Just a thought… Civility isn’t just some optional value in a multicultural, multistate democratic republic. Civility is the key to civilization. [Van Jones]
Well, what a weekend! Hope yours was filled with fun and family, as ours sure was. Yesterday we hosted two cousins, their husbands and children and my aunt and uncle for a big ol’ family get-together. Grabbed some grocery store chickens, ribs and salads, tarted up my own store bought/homemade potato salad combo and voilà! A recipe for a super day.
Saturday, we donned our cowboy hats and joined in a neighbourhood Stampede-themed party. No, there was no bull-riding or chuck wagon races; we just sat, ate burgers in the warm summer sunshine and caught up. It’s an annual event and my memory of names is highly challenged, but we welcome the chance to chat with people to whom we usually just wave as they drive by on our dog walks.
Friday was a highlight of the year for Rob and me: we inflated the tires, checked the gears and headed out for a great, long bike ride. Some of it was in gentle breezes on paved paths along the ocean, some on gravel roads through fragrant forests and alongside verdant farmers’ fields (the last of which provided us with a cooling head-to-toe shower as we rode through the spray of an irrigation system). We even had a chance to shoot these beauties having a nice summer day as we passed by a farm. Happier ‘n pigs in mud, wouldn’t you say?
It just reminded us of how good a hot tub was going to feel at the end of our four-hour adventure. We stopped midway for lunch in a park, had ice cream at a local market and even did a bit of shopping. Perfection!
We obeyed the rules of the road, stayed upright and ended up logging 30 kilometres on our first ride of the year! No pain on Saturday, either (and, yes, this will be one GREAT BIG PLUG for my favourite natural anti-inflammatory SierraSil). All weekend I was grateful that nothing hurt. I certainly didn’t deserve it!
Let’s talk about cyclists for a second. I believe the majority of them – us – are respectful of the rules and our relationship with the four-wheeled travellers we so often share the roads with.
Your experience may differ, thanks to those who don’t: the ones who whiz past without so much as a word that they’re passing or perhaps even a ring of the bell. (Are bells only for us newbies? Because I’m nothing but grateful when someone lets us know with a ring that they’re behind us, whether we’re walking or on bicycles. The last thing I want to do is veer out into someone’s path and cause any dangerous situation.)
I don’t believe in riding two or four abreast, and yet that’s what we encounter when we’re behind the wheel. I understand cycling can be social: we chatted or called out encouragement or plans to our fellow riders Charles and Nancy as we enjoyed our ride. How else would I have spotted the eagles perched in a nearby tree, as I concentrated on remembering how to shift gears?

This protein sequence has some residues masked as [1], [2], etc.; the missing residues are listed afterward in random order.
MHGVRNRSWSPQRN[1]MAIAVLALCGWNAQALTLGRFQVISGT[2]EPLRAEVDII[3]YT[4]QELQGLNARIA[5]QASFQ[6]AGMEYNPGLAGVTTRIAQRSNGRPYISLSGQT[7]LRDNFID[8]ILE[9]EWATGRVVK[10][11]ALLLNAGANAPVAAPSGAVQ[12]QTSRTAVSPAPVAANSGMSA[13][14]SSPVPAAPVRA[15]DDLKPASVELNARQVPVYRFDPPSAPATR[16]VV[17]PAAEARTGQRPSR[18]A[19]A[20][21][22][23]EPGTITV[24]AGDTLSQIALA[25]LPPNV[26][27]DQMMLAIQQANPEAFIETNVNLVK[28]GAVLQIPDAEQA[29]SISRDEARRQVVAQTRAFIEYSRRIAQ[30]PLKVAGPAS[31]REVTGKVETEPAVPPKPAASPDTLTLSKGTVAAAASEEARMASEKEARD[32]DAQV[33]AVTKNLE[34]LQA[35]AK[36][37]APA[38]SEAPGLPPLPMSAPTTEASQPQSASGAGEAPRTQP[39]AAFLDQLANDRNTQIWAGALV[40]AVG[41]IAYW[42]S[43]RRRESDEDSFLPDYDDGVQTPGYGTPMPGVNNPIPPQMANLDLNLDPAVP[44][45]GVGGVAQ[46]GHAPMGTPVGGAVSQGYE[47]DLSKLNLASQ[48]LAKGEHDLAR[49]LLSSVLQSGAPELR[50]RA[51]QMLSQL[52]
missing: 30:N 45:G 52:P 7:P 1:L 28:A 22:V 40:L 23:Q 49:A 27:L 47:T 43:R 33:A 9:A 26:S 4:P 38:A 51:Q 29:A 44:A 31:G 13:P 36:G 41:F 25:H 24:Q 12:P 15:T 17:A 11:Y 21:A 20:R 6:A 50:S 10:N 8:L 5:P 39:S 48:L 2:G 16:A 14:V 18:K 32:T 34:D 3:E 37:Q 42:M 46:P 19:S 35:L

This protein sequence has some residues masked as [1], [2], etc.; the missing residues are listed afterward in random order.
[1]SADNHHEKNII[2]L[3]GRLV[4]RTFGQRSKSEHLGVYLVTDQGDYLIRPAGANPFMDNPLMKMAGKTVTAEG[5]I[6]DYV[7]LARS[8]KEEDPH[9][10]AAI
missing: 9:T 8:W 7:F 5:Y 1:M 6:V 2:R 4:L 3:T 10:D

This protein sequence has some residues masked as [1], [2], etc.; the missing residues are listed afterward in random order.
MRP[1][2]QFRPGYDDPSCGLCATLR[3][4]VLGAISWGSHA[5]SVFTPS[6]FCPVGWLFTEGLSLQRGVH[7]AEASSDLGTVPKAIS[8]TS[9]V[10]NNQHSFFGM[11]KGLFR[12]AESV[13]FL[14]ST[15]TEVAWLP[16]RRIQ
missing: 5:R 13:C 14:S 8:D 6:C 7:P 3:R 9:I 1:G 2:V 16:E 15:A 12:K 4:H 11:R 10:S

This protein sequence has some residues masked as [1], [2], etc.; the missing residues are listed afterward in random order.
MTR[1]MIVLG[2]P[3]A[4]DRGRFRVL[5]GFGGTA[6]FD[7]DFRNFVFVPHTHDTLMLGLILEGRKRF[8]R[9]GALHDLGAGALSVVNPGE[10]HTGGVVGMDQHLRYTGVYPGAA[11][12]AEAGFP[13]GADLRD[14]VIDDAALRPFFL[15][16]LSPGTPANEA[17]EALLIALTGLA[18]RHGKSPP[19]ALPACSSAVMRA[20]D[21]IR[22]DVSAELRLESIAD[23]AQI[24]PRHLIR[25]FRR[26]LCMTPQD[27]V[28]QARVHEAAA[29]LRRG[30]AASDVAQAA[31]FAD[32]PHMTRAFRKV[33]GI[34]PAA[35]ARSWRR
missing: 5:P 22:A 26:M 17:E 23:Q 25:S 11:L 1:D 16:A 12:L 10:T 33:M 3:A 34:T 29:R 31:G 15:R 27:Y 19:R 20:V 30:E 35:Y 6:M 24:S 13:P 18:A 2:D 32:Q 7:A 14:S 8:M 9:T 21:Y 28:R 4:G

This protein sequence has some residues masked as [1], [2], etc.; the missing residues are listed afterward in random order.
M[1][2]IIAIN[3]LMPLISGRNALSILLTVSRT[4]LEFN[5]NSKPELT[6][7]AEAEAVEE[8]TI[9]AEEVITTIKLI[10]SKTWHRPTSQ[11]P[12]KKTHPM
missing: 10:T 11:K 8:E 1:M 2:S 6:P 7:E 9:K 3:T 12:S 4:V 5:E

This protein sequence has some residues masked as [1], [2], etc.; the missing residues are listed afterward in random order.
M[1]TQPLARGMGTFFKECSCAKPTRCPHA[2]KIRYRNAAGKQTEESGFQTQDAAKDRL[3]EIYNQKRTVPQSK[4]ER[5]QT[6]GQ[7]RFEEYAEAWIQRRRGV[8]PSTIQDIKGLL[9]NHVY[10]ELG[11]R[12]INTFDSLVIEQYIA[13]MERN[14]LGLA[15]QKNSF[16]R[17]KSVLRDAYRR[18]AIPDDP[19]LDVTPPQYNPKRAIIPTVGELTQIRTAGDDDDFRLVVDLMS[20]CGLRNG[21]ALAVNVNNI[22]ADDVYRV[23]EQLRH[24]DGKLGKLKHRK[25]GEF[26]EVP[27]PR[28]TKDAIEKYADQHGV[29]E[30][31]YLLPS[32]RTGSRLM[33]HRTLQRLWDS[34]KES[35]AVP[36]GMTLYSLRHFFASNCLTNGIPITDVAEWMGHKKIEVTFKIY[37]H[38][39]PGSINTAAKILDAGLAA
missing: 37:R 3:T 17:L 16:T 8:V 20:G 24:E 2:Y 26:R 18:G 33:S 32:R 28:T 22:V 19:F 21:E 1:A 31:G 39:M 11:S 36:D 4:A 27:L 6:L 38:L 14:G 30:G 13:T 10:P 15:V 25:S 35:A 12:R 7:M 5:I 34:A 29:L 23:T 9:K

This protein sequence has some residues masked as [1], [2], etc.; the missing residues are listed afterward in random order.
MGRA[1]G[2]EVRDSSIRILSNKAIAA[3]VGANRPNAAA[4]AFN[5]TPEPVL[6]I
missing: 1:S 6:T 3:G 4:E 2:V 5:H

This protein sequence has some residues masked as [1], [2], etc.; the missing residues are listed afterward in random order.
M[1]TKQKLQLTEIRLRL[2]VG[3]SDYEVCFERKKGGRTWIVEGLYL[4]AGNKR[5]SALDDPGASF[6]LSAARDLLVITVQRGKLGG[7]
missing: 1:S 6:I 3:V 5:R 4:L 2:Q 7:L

The worst of cycling seems to involve a hoard mentality. On Thursday night, Rob and I were out in our Mini. We came to a stop at a three-way intersection, checked traffic and then made our turn. Just then, seemingly out of nowhere, a vast group of about 30 cyclists whizzed straight through that three-way stop we’d just cleared, and kept going.
Rob exclaimed his surprise and added, “And I think the lead guy waved his fist at me.” I told him he was probably motioning to the group that they were going straight through. And then I wondered, why? Why is it that the rules of the road don’t apply to all of us?
If we had been a cop car at that intersection, would they have come to a proper, legal stop? I don’t understand the mentality that somehow, because they’re a group, they have different laws. They ride two and three abreast on narrow bike lanes, causing traffic in both lanes to veer and dodge and move over the centre line. It’s not as if it was a bike marathon; clearly, this group was just out for an evening ride.
I don’t get it. If you’re a cyclist and can enlighten me, I invite you to join today’s conversation on my FB page. I’m not bashing cyclists in general; I am one. I don’t like hearing people slamming a whole group of us for the actions and misbehaviour of a few. And believe me, when, after making a full stop and then proceeding through an intersection, I make eye contact with the drivers who’ve stopped and wave “thank you!”
It’s my hope and plan to be an ambassador for those of us on two wheels who have a healthy respect for (and even fear of) the motorists who share the road. I just wish we could remember to be civil to one another – in all ways, at all times.
Talk to you here tomorrow. And if I get enlightenment through those FB comments or via email firstname.lastname@example.org I will share those later in the week.